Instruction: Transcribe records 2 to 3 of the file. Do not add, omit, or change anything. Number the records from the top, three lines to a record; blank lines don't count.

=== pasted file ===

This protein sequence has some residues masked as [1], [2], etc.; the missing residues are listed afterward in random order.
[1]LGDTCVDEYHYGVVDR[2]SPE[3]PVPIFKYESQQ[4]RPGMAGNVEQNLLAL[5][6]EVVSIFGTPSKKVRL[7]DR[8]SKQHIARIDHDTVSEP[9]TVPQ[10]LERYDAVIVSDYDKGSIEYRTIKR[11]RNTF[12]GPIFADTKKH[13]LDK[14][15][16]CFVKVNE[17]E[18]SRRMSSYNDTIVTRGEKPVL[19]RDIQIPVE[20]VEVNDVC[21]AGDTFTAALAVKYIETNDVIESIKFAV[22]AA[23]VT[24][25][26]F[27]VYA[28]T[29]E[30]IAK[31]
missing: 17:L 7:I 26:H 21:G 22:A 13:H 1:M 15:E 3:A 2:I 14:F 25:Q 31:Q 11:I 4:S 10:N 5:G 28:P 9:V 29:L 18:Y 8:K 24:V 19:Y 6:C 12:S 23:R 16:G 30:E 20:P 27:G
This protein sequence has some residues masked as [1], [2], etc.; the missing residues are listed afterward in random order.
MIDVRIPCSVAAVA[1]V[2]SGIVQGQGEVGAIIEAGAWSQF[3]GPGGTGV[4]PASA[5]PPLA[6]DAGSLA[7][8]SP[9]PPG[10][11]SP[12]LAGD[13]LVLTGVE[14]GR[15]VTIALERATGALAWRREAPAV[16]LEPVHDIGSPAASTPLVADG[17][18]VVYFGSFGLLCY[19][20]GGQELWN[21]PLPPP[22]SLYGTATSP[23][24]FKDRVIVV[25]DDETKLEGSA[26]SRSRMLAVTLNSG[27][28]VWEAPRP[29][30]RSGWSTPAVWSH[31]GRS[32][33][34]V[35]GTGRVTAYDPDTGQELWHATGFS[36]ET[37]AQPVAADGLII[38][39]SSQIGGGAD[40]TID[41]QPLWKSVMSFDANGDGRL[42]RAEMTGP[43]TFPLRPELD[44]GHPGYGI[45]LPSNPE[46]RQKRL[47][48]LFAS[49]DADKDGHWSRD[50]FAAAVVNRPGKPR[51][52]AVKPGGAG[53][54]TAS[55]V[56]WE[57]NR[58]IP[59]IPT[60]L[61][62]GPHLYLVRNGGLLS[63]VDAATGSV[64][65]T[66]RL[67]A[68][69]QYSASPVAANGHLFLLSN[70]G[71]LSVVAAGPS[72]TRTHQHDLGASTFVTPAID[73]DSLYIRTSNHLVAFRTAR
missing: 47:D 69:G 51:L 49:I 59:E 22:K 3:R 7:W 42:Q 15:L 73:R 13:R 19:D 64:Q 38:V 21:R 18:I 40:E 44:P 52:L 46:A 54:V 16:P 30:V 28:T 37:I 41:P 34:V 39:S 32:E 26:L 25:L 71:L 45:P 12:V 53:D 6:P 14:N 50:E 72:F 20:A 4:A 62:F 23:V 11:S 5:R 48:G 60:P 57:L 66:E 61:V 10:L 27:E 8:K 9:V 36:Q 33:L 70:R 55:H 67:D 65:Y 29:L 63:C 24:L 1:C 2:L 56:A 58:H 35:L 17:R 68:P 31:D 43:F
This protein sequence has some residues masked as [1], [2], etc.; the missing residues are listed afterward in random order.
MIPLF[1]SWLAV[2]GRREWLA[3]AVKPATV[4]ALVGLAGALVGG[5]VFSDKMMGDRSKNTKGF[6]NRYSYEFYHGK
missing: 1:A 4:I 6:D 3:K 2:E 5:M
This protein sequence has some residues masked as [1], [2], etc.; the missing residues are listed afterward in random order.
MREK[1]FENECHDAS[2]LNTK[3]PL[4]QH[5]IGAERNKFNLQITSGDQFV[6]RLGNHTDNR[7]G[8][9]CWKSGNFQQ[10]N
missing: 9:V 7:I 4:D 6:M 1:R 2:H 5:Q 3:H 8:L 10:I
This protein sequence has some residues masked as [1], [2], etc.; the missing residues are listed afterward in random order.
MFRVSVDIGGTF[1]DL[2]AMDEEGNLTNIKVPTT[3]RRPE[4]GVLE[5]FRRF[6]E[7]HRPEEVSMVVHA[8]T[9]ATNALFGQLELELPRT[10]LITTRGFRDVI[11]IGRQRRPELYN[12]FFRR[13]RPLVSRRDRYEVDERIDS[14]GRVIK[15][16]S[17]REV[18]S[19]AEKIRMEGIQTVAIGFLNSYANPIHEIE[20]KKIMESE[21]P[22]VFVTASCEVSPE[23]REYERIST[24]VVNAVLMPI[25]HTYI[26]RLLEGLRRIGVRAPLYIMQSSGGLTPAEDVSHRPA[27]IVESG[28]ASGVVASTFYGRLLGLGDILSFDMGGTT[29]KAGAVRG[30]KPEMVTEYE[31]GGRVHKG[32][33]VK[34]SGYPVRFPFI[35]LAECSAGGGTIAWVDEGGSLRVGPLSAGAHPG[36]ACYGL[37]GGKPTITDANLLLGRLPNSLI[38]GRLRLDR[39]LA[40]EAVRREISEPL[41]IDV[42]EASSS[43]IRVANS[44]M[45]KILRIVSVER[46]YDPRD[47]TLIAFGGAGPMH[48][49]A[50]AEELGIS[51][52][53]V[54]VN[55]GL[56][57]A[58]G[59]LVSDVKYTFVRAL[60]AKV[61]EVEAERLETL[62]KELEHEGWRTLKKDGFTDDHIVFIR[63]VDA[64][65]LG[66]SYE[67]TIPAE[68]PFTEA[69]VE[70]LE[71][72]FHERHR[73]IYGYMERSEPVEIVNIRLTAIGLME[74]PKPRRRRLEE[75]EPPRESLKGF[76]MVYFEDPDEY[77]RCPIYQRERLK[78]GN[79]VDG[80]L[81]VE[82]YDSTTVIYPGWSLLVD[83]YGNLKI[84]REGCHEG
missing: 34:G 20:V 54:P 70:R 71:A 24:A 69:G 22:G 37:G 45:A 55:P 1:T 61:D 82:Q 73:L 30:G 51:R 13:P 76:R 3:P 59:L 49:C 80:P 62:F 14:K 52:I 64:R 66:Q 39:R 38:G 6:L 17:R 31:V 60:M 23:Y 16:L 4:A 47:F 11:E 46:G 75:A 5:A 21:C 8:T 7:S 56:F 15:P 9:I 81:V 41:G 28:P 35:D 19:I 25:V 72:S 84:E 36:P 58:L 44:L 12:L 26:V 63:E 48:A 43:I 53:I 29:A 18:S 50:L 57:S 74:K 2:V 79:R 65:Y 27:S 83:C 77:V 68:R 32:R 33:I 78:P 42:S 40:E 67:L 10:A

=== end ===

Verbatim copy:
This protein sequence has some residues masked as [1], [2], etc.; the missing residues are listed afterward in random order.
MIDVRIPCSVAAVA[1]V[2]SGIVQGQGEVGAIIEAGAWSQF[3]GPGGTGV[4]PASA[5]PPLA[6]DAGSLA[7][8]SP[9]PPG[10][11]SP[12]LAGD[13]LVLTGVE[14]GR[15]VTIALERATGALAWRREAPAV[16]LEPVHDIGSPAASTPLVADG[17][18]VVYFGSFGLLCY[19][20]GGQELWN[21]PLPPP[22]SLYGTATSP[23][24]FKDRVIVV[25]DDETKLEGSA[26]SRSRMLAVTLNSG[27][28]VWEAPRP[29][30]RSGWSTPAVWSH[31]GRS[32][33][34]V[35]GTGRVTAYDPDTGQELWHATGFS[36]ET[37]AQPVAADGLII[38][39]SSQIGGGAD[40]TID[41]QPLWKSVMSFDANGDGRL[42]RAEMTGP[43]TFPLRPELD[44]GHPGYGI[45]LPSNPE[46]RQKRL[47][48]LFAS[49]DADKDGHWSRD[50]FAAAVVNRPGKPR[51][52]AVKPGGAG[53][54]TAS[55]V[56]WE[57]NR[58]IP[59]IPT[60]L[61][62]GPHLYLVRNGGLLS[63]VDAATGSV[64][65]T[66]RL[67]A[68][69]QYSASPVAANGHLFLLSN[70]G[71]LSVVAAGPS[72]TRTHQHDLGASTFVTPAID[73]DSLYIRTSNHLVAFRTAR
missing: 47:D 69:G 51:L 49:I 59:E 22:K 3:R 7:W 42:Q 15:L 73:R 13:R 19:D 64:Q 38:V 21:R 18:I 40:E 44:P 52:L 46:A 54:V 16:P 30:V 28:T 37:I 41:P 34:V 39:S 32:E 26:L 25:L 71:L 45:P 12:V 53:D 6:P 14:N 50:E 72:F 20:A 4:A 62:F 23:V 11:S 5:R 48:G 60:P 57:L 66:E 61:V 10:L 27:E 8:K 9:V 36:Q 33:L 70:R 55:H 67:D 65:Y 29:L 63:C 24:L 1:C 2:L 56:A 58:H 35:L 17:R 68:P 31:D 43:F
This protein sequence has some residues masked as [1], [2], etc.; the missing residues are listed afterward in random order.
MIPLF[1]SWLAV[2]GRREWLA[3]AVKPATV[4]ALVGLAGALVGG[5]VFSDKMMGDRSKNTKGF[6]NRYSYEFYHGK
missing: 1:A 4:I 6:D 3:K 2:E 5:M